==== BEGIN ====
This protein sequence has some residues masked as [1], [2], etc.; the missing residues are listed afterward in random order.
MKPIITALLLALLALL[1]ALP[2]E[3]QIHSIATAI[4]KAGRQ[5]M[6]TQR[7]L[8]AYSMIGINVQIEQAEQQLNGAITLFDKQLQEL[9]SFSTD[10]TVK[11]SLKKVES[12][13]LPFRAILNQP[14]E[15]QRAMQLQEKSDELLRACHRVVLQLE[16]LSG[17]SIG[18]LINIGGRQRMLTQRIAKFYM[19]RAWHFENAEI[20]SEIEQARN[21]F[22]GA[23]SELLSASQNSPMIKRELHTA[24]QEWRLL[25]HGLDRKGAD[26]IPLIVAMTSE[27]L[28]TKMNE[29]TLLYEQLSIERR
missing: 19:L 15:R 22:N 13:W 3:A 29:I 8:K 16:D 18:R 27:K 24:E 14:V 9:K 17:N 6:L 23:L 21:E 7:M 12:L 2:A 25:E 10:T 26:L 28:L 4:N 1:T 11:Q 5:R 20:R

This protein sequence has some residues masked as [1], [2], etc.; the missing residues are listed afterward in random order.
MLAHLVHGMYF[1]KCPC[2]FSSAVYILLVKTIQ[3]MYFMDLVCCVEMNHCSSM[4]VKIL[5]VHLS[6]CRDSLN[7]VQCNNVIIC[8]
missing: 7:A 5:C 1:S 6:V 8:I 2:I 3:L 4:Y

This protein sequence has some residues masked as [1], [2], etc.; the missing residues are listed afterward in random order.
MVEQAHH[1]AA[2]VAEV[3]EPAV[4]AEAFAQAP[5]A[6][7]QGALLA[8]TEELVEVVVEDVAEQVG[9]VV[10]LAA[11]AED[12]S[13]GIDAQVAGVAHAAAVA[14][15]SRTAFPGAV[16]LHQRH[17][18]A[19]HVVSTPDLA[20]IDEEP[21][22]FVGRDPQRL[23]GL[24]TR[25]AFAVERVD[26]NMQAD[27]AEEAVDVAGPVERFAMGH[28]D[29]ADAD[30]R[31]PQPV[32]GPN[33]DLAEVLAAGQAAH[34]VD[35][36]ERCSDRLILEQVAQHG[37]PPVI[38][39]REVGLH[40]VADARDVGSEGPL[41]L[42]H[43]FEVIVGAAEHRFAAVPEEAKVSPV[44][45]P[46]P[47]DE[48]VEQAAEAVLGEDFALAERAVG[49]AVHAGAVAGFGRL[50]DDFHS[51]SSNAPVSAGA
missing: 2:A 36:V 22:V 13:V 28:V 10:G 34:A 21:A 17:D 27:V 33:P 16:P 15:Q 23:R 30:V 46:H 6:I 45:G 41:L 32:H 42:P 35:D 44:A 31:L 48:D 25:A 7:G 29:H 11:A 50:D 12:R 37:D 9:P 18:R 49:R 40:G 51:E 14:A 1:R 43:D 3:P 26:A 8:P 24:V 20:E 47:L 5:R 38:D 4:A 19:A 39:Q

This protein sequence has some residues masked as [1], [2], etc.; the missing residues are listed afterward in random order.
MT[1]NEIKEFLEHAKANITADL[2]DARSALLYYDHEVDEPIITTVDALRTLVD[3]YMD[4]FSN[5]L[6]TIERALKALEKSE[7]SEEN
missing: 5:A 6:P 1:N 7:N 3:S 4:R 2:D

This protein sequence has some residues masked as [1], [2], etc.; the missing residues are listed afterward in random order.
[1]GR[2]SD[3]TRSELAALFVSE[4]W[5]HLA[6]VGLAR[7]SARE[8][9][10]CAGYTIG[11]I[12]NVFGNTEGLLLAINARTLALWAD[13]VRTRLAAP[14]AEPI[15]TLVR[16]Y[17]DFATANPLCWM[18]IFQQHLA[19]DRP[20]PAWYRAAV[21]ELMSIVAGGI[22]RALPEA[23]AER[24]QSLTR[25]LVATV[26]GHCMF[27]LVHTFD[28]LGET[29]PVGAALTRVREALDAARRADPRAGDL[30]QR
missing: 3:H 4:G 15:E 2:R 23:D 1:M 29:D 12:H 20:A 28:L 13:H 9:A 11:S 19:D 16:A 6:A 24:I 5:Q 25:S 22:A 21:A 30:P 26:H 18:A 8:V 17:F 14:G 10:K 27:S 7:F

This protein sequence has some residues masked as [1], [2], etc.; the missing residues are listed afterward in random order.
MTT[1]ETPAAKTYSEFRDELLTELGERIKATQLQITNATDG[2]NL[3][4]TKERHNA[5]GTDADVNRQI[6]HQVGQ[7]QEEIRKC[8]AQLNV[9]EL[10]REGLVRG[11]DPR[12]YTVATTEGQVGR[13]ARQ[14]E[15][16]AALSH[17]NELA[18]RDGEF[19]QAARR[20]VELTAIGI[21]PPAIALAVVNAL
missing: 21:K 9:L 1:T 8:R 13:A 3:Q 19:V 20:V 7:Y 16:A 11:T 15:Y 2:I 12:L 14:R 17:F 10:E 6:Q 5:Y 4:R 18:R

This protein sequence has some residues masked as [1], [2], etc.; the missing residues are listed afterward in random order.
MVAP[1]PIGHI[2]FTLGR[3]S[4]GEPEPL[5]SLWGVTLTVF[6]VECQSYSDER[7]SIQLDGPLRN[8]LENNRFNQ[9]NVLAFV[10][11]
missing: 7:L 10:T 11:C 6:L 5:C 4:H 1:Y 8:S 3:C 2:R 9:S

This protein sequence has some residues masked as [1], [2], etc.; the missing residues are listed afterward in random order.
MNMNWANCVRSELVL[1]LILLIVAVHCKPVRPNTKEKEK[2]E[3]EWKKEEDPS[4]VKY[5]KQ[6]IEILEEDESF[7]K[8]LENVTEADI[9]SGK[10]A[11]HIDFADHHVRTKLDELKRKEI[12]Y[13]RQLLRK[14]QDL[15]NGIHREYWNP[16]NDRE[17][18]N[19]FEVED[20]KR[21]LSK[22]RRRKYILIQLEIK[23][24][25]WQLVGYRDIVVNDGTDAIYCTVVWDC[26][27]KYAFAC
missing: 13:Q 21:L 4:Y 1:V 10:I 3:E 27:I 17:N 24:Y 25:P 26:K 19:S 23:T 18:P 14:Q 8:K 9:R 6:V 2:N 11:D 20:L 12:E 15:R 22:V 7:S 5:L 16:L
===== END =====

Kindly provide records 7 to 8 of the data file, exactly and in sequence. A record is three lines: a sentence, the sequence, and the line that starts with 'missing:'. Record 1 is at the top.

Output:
This protein sequence has some residues masked as [1], [2], etc.; the missing residues are listed afterward in random order.
MVAP[1]PIGHI[2]FTLGR[3]S[4]GEPEPL[5]SLWGVTLTVF[6]VECQSYSDER[7]SIQLDGPLRN[8]LENNRFNQ[9]NVLAFV[10][11]
missing: 7:L 10:T 11:C 6:L 5:C 4:H 1:Y 8:S 3:C 2:R 9:S

This protein sequence has some residues masked as [1], [2], etc.; the missing residues are listed afterward in random order.
MNMNWANCVRSELVL[1]LILLIVAVHCKPVRPNTKEKEK[2]E[3]EWKKEEDPS[4]VKY[5]KQ[6]IEILEEDESF[7]K[8]LENVTEADI[9]SGK[10]A[11]HIDFADHHVRTKLDELKRKEI[12]Y[13]RQLLRK[14]QDL[15]NGIHREYWNP[16]NDRE[17][18]N[19]FEVED[20]KR[21]LSK[22]RRRKYILIQLEIK[23][24][25]WQLVGYRDIVVNDGTDAIYCTVVWDC[26][27]KYAFAC
missing: 13:Q 21:L 4:Y 1:V 10:I 3:E 27:I 17:N 24:Y 25:P 26:K 19:S 23:T 18:P 14:Q 8:K 9:R 6:V 2:N 11:D 20:L 12:E 15:R 22:V 7:S 5:L 16:L